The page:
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Use of archaeology to date liquefaction features and seismic events in the new madrid seismic zone, Central United States

Geoarchaeology - An International Journal

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Abstract

Prehistoric earthquake-induced liquefaction features occur in association with Native American occupation horizons in the New Madrid seismic zone. Age control of these liquefaction features, including sand-blow deposits, sand-blow craters, and sand dikes, can be accomplished by extensive sampling and flotation processing of datable materials as well as archaeobotanical analysis of associated archaeological horizons and pits. This approach increases both the amount of carbon for radiocarbon dating and the precision dating of artifact assemblages. Using this approach, we dated liquefaction features at four sites northwest of Blytheville, Arkansas, and found that at least one significant earthquake occurred in the New Madrid seismic zone between A.D. 1180 and 1400, probably about A.D. 1300 ?? 100 yr. In addition, we found three buried sand blows that formed between 3340 B.C. and A.D. 780. In this region where very large to great earthquakes appear to be closely timed, archaeology is helping to develop a paleoearthquake chronology for the New Madrid seismic zone. ?? 1996 John Wiley & Sons, Inc.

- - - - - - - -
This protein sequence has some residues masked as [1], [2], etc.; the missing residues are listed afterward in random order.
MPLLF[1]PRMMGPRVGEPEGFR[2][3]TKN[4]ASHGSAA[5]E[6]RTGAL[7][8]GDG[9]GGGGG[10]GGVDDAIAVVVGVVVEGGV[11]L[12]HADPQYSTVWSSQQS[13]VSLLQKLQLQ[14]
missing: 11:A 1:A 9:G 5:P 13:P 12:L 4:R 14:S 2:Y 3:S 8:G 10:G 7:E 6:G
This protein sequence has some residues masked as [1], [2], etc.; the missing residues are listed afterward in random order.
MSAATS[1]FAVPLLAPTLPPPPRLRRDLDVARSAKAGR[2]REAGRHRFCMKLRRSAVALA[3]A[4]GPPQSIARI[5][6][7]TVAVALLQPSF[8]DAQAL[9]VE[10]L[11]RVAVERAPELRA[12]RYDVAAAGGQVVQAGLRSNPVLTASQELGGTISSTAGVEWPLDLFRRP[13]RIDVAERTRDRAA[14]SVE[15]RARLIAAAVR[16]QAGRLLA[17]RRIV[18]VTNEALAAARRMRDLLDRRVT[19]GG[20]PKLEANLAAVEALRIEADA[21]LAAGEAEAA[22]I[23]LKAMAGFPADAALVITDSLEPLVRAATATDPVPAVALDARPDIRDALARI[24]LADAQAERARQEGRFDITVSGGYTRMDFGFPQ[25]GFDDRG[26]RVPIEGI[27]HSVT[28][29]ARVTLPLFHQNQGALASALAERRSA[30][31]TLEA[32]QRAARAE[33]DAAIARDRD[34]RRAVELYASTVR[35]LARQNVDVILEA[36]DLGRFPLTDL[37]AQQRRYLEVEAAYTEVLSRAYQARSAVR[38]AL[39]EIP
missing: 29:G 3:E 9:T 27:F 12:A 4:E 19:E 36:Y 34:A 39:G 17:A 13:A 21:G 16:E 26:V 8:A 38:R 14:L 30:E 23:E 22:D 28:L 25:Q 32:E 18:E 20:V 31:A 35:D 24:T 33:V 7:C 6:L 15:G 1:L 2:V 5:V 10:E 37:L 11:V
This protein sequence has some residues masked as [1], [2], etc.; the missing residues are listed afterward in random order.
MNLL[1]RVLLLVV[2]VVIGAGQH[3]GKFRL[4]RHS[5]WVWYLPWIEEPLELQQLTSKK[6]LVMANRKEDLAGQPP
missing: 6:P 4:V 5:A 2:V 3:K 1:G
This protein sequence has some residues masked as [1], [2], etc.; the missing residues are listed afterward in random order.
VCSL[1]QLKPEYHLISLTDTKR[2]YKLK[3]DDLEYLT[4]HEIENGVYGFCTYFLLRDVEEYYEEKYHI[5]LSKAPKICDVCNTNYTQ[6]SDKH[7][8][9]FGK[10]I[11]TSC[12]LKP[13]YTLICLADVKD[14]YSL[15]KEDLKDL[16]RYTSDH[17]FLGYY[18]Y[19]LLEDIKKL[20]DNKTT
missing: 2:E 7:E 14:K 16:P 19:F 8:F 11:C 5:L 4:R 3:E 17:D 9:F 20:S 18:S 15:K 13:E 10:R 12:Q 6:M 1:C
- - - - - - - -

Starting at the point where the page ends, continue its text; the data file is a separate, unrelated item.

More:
Additional Publication Details

Publication type:
Article
Publication Subtype:
Journal Article
Title:
Use of archaeology to date liquefaction features and seismic events in the new madrid seismic zone, Central United States
Series title:
Geoarchaeology - An International Journal
Volume
11
Issue:
6
Year Published:
1996
Language:
English
Larger Work Type:
Article
Larger Work Subtype:
Journal Article
Larger Work Title:
Geoarchaeology - An International Journal
First page:
451
Last page:
480
Number of Pages:
30